HK: We want to be looking at our women in safe situations. So again, intimate partner violence, looking at those kinds of issues, substance abuse issues, all of those things are so crucial. Again, we are not just breasts and uteruses and vaginas. We are a whole woman. And so part of it is looking at all those different pieces.
SLH: Those are all of my questions for today. You answered them so well. Anything you want to say before we sign off?
HK: Many of the recommendations have changed for women over 75, and so they’re saying now for Pap smears that you don’t have to do it if a woman is 65 and older. Most of my women aren’t comfortable with that yet. But that’s what, again, the recommendations are showing in terms of risk benefit.
HK: One of the things that to me as a woman and as a consumer that can get confusing again is like is it based on best practice? Is it based on insurance reimbursement? All of those things have to get teased out. Other things that I would like to mention in terms of immunizations for women who are older: The shingles vaccine is recommended. It is recommended certainly for women over 60. It’s available to women over 50, best practices over 60. I say people get to choose what they want to do.
HK: Again mammograms, they’re saying over 75, you don’t need them anymore. Again, I let women kind of choose that at this point. As long as women are making decisions and know what’s paid for by their insurance and know what the risks and benefits are from different screenings, then I kind of leave it to women and their providers to choose what is the appropriate screen.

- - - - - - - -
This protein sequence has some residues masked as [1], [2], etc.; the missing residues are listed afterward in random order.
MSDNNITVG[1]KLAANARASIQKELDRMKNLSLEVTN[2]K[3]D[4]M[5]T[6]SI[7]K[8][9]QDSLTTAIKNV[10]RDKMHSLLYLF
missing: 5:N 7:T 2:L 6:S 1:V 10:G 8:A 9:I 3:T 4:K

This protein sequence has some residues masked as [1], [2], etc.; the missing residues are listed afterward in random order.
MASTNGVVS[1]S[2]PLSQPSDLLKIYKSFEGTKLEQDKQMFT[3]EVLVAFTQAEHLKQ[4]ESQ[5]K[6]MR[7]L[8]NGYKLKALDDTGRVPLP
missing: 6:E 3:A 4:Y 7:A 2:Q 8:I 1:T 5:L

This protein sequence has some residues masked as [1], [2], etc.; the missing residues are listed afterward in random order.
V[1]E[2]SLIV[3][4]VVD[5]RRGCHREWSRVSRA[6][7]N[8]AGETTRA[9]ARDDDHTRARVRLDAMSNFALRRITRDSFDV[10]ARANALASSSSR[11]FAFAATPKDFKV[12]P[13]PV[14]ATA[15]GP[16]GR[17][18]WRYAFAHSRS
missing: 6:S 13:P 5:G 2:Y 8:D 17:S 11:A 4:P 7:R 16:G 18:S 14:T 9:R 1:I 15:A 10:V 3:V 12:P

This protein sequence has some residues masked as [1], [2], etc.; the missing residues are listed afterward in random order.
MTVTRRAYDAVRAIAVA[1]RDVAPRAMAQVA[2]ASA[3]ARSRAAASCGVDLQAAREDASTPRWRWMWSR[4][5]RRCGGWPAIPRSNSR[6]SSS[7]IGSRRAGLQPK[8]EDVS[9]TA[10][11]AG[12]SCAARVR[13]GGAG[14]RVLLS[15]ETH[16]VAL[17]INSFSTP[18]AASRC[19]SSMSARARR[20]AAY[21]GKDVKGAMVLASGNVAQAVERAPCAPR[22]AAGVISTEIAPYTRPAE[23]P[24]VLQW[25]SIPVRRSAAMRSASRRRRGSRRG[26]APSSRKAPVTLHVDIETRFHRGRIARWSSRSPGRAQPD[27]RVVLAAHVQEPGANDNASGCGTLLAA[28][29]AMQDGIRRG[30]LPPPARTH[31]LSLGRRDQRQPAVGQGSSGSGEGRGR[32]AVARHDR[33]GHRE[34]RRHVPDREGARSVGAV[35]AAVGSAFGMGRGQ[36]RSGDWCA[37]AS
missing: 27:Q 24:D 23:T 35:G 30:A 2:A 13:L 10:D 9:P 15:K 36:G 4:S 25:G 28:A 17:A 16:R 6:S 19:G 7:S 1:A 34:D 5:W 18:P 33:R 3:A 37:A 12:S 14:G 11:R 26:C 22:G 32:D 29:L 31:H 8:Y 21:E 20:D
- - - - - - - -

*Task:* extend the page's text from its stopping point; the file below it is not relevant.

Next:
HK: You know, again I feel like I can come with the best evidence that I have. And I can come with what the recommendations are, but again it’s really the woman’s body. And so I hold that very strongly. That’s kind of her choice about what is the right choice for her.
SLH: Thank you, Holly, and thank you all for watching. We hope you found this information helpful. If you want to hear more about embracing menopause, check out Enloe’s new podcast Health Matters: Getting Real About Wellness. We’ve placed a link in the comments field. And if you haven’t already, please schedule your well-woman appointment today.
SLH: Join me next month for our Facebook discussion on joint health. Goodbye for now.